The Gangsta's Paradise burger. [Photographs: Robyn Lee, unless otherwise noted]

Munchie Mobile

Location varies; check twitter.com/MunchieMobileNY for latest updates; munchiemobileny.com
Cooking Method: Griddled
Short Order: Elaborate toppings and solid patties make for burgers that surpass our food truck expectations
Want Fries with That? They're fine vehicles for the various dipping sauces, but the fried Oreos are a cheaper, and better, choice
Price: Munchie Burger, $6; +$1 for cheese; Gangsta's Paradise, $12; Fat Kitty, $10; fries, $4; fried oreos, $2

According Josh Ozersky's recent piece in Time, the food truck fad is here to stay (this would make it no longer "a fad" and more like "a thing," right?). Low overhead, an emphasis on populist cuisine, and an incredible amount of independence for chefs has encouraged the truck boom, and satisfied diners have kept it alive.

But how, we wondered, would food trucks be able to handle Mr. Cutlets's favorite dish? Sure, any average joe can griddle a cheese sandwich or deep fry some frozen foodstuffs, but as we know here on AHT, good hamburgers take care. Thus, I've begun an adventure across New York City to see how its burger-slinging food trucks stack up in the New York scene. First stop: a stoner food mecca, clad in violet.

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Munchie Burger with cheese. [Photograph: Dave Katz]

Somewhere between the purple paint job, light-up eyes, and idiosyncratic burger names, one might begin to think that the Munchie Mobile food truck is all gimmick without the grub to back it up. In fact, I was almost certain that the mobile, with a menu of burgers, sandwiches, and fried everything (read more about it on Serious Eats: New York), would toss me a frozen meat puck hidden by excessive toppings and condiments. Fortunately, I can report that the folks behind the griddle dish out a solid burger ($7 w/cheese) that only benefits from the elaborate accompaniments.

Although the Munchie Mobile has five standard burgers on the menu (more when you count cheese/add-on combinations), I came looking for the most massive creations.

After waiting about ten minutes as the three-man crew cooked and assembled the two behemoths, I took my first bite of the Gangsta's Paradise. Based on the menu description, which promised "two grilled cheeses (as buns)," I was expecting a standard Fatty Melt. Instead I got something closer to a Fatty Big Mac, with three slices of crusty, griddled bread topped with melted American cheese. The hand formed, 1/3-pound, fresh beef patty made from a chuck-sirloin blend from Brooklyn-based meat packers Berk Lombardo had a decent crust and considerable juiciness despite being cooked to medium/medium-well (the cashier didn't ask for doneness, but the cooks will try to meet any requests—though our "medium rare" Munchie Burger was a slightly dry medium). Additionally, the grind was pretty coarse and loosely packed, which made for a burger that well surpassed my admittedly low expectations.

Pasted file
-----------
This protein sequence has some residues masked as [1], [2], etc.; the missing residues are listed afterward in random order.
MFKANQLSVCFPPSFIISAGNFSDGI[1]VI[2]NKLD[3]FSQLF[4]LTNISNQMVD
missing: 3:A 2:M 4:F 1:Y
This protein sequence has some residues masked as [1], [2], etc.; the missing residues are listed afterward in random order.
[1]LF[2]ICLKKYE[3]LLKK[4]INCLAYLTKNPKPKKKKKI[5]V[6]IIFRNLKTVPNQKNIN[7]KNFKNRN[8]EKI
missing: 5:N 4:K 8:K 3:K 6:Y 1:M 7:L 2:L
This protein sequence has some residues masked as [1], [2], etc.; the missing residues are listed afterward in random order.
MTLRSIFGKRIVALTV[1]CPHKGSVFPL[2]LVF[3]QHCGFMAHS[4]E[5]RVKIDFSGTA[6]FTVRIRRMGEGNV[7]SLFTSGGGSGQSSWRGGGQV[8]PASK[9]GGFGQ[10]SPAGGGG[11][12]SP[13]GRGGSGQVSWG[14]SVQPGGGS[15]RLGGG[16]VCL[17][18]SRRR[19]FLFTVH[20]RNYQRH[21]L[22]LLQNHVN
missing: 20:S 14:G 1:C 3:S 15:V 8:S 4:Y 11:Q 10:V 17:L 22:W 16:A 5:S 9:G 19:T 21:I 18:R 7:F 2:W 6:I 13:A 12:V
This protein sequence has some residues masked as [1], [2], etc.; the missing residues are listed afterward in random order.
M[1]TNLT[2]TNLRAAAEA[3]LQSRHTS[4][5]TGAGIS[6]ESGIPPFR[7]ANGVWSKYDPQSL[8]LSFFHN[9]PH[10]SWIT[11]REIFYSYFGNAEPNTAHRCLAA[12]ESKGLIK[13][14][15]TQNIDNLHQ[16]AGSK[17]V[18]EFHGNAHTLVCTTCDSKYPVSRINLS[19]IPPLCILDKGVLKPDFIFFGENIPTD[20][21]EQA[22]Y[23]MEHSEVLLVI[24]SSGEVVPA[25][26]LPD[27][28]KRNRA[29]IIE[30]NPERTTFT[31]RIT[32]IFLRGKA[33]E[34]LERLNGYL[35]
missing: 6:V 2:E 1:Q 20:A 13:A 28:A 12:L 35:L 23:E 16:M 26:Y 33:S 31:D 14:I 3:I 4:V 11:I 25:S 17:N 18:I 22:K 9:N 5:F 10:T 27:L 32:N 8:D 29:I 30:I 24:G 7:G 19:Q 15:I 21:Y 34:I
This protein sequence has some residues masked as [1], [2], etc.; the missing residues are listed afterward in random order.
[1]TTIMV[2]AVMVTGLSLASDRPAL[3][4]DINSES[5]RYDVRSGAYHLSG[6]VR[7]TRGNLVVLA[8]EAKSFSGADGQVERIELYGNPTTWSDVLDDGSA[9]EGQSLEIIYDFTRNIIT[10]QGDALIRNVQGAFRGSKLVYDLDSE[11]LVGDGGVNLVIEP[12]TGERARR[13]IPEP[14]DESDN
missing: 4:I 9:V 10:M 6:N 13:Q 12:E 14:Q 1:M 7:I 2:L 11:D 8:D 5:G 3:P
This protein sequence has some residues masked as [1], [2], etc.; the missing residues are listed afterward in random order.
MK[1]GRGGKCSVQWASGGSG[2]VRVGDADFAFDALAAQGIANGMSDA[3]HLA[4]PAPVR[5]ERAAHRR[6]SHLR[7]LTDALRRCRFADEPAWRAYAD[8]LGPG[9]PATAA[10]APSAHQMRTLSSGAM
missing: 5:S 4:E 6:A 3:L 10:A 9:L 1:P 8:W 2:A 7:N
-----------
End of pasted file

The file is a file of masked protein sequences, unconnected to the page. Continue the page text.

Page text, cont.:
This patty, however, is only one component of the monster that is the Gangsta's Paradise. In addition to the meat and "grilled cheeses," the burger features two large jalapeƱo poppers, a layer of french fries, ketchup, and avocado spread. These toppings all come together to form a salty, cheesy gut bomb that will satisfy not only the intoxicated masses, but also fans of crazy burgers. And in spite of these hefty additions and three pieces of cheesy bread, the patty's beefy flavor—especially from the crusty exterior—still comes through. Be aware, however, that the sandwich is massive (probably appropriate for two) and quite difficult to eat, as the layers slide over slick condiments.

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The second burger I tried, the Fat Kitty, was slightly less unwieldy, but no less ambitious with the toppings. This time, mozzarella sticks (definitely frozen, though perfectly fine for their purpose), french fries, and a blanket of American cheese join the standard patty along with a substantial squirt of honey mustard. Resting on a brioche bun from Amy's (that, despite being a tad dry, suits the burger fine), the elements work together to deliver a perfectly enjoyable burger. The sweet, though somewhat excessive, honey mustard makes for good lubricant and the sticks/fries, while noticeable, do not dominate the beef by any means. For anyone who enjoys their fried sides on the go, this sandwich is just about perfect, particularly after several drinks.

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For sides, every single item (yes, all of them) takes a trip to the deep fryer. While the Munchie Mobile supposedly features curly fries, I received skin-on spuds during my visit. The frozen fries quickly go limp in their Chinese take-out carton, but function fine as salty delivery sticks for dipping sauces such as sweet chili and spicy (read: sriracha) mayo. Instead of potatoes, I would recommend the fried Oreos, which are crispy and gooey in all the right places.

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[Photograph: Dave Katz]

All in all, I was quite impressed by my first food truck hamburgers. The fellas at Munchie Mobile deliver solid beef burgers at reasonable prices that would best a sad, late-night diner burger any day. Especially as part of the two topping-heavy sandwiches we tried, these hamburgers are much better than they need to be, which is good news for AHT-ers and food truck addicts, alike.

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About the author: Sam is an intern, college student and food TV enthusiast who would like to see a White Castle open up shop in New England.

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